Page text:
For Online E-newspaper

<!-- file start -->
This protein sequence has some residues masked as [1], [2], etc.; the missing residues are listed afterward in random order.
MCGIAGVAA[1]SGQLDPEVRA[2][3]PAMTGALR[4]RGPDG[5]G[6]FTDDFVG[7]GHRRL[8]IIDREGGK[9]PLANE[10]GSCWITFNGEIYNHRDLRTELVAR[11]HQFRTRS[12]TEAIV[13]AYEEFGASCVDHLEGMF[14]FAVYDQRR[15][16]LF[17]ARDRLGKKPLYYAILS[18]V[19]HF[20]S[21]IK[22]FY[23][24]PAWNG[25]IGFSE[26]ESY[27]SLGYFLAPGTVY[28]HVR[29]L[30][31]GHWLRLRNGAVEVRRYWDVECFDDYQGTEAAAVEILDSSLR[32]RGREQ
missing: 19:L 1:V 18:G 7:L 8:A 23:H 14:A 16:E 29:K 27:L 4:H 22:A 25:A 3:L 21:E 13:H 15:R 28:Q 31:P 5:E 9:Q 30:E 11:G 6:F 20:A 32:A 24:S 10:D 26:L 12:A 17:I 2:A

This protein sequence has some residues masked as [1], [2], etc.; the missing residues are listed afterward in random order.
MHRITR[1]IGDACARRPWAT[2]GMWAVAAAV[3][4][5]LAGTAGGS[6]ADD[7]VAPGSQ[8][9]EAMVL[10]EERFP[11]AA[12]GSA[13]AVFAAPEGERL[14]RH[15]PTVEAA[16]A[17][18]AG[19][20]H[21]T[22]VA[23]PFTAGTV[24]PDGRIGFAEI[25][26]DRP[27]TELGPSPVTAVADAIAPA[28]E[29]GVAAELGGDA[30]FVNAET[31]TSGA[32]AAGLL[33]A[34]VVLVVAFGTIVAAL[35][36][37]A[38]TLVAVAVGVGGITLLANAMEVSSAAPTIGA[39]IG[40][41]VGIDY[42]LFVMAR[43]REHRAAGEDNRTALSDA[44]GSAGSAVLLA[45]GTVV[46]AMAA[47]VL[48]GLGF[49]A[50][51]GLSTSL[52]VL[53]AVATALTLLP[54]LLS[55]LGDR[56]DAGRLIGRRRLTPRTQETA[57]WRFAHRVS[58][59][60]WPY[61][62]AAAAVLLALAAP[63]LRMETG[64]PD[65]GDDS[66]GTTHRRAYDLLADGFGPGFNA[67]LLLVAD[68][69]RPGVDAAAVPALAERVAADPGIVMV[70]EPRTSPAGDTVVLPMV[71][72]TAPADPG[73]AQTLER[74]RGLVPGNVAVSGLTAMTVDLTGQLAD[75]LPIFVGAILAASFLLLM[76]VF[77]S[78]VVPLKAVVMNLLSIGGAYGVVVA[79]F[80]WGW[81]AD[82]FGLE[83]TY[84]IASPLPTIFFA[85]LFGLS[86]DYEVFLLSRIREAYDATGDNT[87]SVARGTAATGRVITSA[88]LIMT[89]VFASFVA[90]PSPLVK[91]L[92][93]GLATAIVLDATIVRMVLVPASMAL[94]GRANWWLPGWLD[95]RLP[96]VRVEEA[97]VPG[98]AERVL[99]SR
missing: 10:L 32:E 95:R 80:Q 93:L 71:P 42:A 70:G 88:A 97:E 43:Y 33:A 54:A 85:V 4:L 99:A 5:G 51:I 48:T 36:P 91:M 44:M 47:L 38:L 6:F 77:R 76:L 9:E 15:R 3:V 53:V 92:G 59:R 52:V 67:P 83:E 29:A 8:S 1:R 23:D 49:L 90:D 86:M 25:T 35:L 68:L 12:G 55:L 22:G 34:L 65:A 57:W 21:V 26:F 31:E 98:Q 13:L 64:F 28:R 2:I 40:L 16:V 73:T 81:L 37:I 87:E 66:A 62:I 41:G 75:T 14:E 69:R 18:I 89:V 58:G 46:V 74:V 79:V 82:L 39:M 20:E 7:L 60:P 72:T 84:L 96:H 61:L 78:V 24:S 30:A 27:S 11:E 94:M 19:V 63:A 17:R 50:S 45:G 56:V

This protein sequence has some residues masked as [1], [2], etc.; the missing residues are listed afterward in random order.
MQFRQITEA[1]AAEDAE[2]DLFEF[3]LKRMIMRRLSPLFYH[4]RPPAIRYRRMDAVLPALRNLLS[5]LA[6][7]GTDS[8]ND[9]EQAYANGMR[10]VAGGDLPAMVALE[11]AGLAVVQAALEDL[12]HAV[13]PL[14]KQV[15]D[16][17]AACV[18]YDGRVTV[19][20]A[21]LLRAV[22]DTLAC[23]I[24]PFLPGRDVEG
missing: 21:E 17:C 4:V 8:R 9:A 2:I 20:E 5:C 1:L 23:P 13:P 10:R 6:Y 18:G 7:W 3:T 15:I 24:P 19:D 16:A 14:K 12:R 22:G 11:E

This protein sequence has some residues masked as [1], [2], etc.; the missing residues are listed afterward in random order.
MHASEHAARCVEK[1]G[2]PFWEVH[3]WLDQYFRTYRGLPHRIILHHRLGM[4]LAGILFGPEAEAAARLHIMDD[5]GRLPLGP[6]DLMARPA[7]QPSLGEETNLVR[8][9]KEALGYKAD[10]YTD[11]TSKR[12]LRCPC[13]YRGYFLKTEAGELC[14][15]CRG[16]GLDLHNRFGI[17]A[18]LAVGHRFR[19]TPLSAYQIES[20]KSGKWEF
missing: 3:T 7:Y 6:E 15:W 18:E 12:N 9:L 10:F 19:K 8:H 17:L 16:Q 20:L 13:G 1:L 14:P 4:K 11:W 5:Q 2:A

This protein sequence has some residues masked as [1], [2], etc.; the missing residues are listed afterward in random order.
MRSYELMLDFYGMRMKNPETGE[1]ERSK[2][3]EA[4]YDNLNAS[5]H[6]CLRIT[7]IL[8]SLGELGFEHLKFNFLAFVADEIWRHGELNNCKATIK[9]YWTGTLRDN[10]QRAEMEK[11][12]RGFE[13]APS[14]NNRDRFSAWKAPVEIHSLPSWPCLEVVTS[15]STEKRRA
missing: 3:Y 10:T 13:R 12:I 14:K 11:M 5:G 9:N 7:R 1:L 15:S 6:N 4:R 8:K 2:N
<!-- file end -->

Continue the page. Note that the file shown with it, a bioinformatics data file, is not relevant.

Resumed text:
The East African : March 31st 2014